As of this morning – Friday May 20 – the current recorded case count for COVID-19 (coronavirus) in the UK has hit 269,127 with 37,837 deaths.

Cancer Research UK and its partners have kicked off a clinical trial to determine the potential of repurposing a drug used to treat inflammation of the pancreas for the treatment of COVID-19.

The SPIKE1 trial, funded by LifeArc and a partnership between the charity's Centre for Drug Development (CDD), Latus Therapeutics and the University of Edinburgh, will investigate whether camostat, which has been shown in the lab to prevent COVID-19 from entering human cells, could help control symptoms of the virus and prevent hospitalisation.

The drug is already licensed for use in Japan and South Korea to treat pancreatic disease, so if successful it could be quickly manufactured and used to treat people with COVID-19, the charity notes. The fact that it is already approved also allowed camostat to proceed straight to a Phase III clinical trial in this setting.

The trial will take place in the community, recruiting people with symptoms of COVID-19 before they require hospital care. Those receiving treatment will take daily doses of the tablet and all patients will be assessed daily by telephone and self-report their temperature and blood oxygen levels.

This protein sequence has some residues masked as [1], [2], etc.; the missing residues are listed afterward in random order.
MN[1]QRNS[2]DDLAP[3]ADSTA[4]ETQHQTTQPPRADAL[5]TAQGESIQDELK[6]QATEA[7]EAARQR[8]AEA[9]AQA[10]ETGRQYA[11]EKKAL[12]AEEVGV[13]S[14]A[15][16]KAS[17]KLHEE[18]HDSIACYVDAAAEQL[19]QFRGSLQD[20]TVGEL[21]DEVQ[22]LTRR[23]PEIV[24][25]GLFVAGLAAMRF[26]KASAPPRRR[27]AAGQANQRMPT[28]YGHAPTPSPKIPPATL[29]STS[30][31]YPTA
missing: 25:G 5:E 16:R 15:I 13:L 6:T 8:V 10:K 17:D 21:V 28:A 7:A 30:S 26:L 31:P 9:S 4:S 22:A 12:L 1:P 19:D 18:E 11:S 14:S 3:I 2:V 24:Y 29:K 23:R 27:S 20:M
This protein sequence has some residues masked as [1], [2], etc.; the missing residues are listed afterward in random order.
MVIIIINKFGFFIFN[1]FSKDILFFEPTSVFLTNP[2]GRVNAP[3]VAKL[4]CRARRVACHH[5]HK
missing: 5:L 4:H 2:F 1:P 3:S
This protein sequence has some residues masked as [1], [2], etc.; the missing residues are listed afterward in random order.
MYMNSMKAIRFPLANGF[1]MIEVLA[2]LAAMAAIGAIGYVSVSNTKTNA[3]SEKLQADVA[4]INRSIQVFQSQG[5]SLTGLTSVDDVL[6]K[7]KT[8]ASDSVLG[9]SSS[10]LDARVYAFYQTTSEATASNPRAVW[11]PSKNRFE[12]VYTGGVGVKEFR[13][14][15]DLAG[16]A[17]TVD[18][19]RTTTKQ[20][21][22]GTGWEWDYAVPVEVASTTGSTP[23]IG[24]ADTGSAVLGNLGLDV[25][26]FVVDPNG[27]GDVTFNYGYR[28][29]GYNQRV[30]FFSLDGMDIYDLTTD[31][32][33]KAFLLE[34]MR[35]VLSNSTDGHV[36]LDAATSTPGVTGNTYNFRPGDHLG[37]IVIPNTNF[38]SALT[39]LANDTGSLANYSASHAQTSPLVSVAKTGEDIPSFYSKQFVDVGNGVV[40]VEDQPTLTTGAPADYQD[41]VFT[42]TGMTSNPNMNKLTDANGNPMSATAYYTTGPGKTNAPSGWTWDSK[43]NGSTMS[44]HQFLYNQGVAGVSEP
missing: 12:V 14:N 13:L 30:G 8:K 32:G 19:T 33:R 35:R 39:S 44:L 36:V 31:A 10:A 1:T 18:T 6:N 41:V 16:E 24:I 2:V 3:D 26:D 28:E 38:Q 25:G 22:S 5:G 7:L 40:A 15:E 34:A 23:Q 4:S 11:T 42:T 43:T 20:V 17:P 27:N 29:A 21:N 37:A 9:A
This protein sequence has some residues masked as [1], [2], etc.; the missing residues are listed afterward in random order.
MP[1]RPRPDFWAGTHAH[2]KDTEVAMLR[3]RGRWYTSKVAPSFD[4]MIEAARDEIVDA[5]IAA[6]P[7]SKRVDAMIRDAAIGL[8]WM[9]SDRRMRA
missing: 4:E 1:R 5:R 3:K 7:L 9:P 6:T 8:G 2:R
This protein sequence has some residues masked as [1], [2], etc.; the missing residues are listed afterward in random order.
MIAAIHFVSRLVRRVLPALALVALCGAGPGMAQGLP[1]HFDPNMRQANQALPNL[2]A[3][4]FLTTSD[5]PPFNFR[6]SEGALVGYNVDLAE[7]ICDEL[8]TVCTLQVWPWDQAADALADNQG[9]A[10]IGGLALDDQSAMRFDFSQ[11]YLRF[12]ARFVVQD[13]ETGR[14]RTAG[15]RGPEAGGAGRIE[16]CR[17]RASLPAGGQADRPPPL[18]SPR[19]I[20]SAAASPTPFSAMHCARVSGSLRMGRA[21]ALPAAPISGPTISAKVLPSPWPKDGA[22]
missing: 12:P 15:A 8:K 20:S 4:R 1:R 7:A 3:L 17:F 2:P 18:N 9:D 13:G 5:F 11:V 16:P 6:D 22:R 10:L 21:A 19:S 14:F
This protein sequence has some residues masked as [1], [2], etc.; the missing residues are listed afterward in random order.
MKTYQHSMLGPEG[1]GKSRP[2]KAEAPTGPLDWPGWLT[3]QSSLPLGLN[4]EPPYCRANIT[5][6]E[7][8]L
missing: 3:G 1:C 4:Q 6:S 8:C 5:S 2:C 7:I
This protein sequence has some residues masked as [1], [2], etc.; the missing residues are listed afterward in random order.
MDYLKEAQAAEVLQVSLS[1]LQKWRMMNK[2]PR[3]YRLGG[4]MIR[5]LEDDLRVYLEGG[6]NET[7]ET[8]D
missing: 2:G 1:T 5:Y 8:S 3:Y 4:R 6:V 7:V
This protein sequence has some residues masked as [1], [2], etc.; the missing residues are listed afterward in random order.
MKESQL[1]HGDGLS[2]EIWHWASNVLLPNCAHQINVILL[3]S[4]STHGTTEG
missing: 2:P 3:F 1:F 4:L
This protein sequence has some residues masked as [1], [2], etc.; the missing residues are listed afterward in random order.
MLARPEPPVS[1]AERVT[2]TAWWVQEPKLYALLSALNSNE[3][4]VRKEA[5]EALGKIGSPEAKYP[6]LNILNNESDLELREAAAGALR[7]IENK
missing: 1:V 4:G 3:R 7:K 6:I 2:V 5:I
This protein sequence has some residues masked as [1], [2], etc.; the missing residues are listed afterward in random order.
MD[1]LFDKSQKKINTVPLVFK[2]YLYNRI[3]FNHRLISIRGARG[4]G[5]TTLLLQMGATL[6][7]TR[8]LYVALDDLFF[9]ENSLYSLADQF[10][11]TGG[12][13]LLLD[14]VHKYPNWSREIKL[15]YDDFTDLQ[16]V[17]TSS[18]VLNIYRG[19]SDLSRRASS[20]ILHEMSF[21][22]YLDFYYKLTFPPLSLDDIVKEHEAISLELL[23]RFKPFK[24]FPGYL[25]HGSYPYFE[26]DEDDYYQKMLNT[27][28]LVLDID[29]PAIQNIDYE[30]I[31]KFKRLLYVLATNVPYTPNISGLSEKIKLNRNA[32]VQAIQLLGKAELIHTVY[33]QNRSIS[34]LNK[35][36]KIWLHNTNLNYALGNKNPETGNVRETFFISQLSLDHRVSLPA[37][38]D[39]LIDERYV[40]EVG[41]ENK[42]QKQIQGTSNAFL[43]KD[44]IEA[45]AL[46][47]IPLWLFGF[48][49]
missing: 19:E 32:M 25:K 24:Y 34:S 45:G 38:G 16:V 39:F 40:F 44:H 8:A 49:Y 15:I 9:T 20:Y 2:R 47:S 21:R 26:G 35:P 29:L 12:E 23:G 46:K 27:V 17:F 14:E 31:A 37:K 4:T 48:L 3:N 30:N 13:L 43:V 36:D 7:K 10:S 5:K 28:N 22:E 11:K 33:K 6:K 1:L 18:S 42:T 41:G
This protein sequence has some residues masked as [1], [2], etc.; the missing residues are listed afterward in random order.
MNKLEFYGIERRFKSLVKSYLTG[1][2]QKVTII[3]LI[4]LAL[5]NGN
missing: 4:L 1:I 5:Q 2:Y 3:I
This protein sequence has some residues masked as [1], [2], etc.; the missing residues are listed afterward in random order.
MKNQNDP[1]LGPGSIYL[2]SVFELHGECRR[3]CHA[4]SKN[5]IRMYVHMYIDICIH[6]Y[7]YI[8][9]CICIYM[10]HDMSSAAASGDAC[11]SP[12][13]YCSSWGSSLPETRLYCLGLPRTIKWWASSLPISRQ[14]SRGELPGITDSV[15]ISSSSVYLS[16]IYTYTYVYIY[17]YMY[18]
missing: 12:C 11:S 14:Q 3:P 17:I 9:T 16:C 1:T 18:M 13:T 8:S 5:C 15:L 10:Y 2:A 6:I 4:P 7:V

Almost half of UK COVID-19 patients requiring critical care have died in hospital so far, highlighting the critical need for new treatment options alongside the development of a successful vaccine. Researchers believe that repurposing already available drugs such as remdesivir or camostat to treat COVID-19 could save lives.

“We believe [camostat] could be used to reduce the severity of COVID-19 infection, providing much needed time for the body’s immune system to recognise the virus and destroy it. Unlike finding a vaccine, this drug could be used quickly to help people recover from COVID-19,” said Dr Bobojon Nazarov, founder of Latus.

“We’re seeing the impact of COVID-19 on cancer patients throughout the country and we have the skills at Cancer Research UK to assist the national effort in helping to beat this virus, and support from LifeArc is critical to this new trial,” noted Iain Foulkes, executive director of research and innovation at Cancer Research UK.

“The charity’s Centre for Drug Development has a strong track record in setting up trials quickly, which is a testament to our sector leading ways of working. The team have shown that in these uncertain times they’ve not only managed to continue treatment for all cancer patients on their Phase I trials, but also excelled at this challenge and lent their expertise to others in need. Because we know that the sooner we can find ways to minimise the impact of COVID-19, the more quickly we can more fully return to our life saving cancer research.”